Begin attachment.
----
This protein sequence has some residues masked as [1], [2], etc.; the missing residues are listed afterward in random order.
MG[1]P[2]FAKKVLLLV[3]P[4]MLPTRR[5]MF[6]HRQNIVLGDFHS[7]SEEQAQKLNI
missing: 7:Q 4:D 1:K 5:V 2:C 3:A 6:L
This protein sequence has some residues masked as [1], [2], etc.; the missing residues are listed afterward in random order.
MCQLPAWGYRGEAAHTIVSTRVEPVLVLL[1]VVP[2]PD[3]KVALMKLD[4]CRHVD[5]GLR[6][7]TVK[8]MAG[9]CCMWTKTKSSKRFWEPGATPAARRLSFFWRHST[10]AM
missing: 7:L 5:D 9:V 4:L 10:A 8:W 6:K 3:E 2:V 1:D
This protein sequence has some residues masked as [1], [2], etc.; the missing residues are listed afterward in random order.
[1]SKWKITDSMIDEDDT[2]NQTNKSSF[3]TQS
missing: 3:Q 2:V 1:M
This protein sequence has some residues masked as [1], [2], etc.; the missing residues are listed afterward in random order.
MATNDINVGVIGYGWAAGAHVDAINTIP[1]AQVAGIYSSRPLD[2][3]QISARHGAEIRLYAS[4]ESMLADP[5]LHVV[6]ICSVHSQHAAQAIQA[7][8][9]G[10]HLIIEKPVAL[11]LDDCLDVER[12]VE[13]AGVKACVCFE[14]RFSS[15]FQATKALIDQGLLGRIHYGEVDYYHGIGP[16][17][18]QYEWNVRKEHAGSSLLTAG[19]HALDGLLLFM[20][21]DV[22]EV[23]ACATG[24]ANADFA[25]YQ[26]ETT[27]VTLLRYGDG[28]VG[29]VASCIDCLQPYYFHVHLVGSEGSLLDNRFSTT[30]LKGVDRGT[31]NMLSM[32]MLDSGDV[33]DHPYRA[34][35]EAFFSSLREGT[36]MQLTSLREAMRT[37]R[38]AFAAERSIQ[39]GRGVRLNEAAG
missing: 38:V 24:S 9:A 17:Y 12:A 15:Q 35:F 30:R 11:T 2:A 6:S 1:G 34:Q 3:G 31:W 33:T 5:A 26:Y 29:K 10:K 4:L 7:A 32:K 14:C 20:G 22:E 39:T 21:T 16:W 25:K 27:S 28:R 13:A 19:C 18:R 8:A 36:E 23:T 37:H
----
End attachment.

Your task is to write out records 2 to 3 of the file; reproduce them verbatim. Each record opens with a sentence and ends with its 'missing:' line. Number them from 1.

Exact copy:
This protein sequence has some residues masked as [1], [2], etc.; the missing residues are listed afterward in random order.
MCQLPAWGYRGEAAHTIVSTRVEPVLVLL[1]VVP[2]PD[3]KVALMKLD[4]CRHVD[5]GLR[6][7]TVK[8]MAG[9]CCMWTKTKSSKRFWEPGATPAARRLSFFWRHST[10]AM
missing: 7:L 5:D 9:V 4:L 10:A 8:W 6:K 3:E 2:V 1:D
This protein sequence has some residues masked as [1], [2], etc.; the missing residues are listed afterward in random order.
[1]SKWKITDSMIDEDDT[2]NQTNKSSF[3]TQS
missing: 3:Q 2:V 1:M